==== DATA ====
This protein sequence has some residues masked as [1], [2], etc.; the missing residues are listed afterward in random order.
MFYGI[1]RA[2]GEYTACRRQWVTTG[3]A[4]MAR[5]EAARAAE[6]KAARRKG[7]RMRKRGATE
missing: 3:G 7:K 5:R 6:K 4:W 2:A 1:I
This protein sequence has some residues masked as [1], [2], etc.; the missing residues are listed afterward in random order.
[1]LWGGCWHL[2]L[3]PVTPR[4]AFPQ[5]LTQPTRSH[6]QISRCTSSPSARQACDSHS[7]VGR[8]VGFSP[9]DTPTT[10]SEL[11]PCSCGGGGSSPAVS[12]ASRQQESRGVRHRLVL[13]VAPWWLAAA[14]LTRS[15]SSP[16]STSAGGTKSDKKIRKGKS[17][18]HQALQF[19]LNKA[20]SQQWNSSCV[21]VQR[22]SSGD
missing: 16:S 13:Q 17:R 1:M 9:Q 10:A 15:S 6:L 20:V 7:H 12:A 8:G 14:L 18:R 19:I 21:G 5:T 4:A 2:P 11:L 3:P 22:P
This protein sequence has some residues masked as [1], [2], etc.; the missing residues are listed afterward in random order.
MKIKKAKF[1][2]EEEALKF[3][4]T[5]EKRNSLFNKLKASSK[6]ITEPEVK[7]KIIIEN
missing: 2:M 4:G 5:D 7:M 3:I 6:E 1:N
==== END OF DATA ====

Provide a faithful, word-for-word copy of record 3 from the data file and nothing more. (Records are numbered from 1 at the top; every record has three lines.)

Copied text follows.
This protein sequence has some residues masked as [1], [2], etc.; the missing residues are listed afterward in random order.
MKIKKAKF[1][2]EEEALKF[3][4]T[5]EKRNSLFNKLKASSK[6]ITEPEVK[7]KIIIEN
missing: 2:M 4:G 5:D 7:M 3:I 6:E 1:N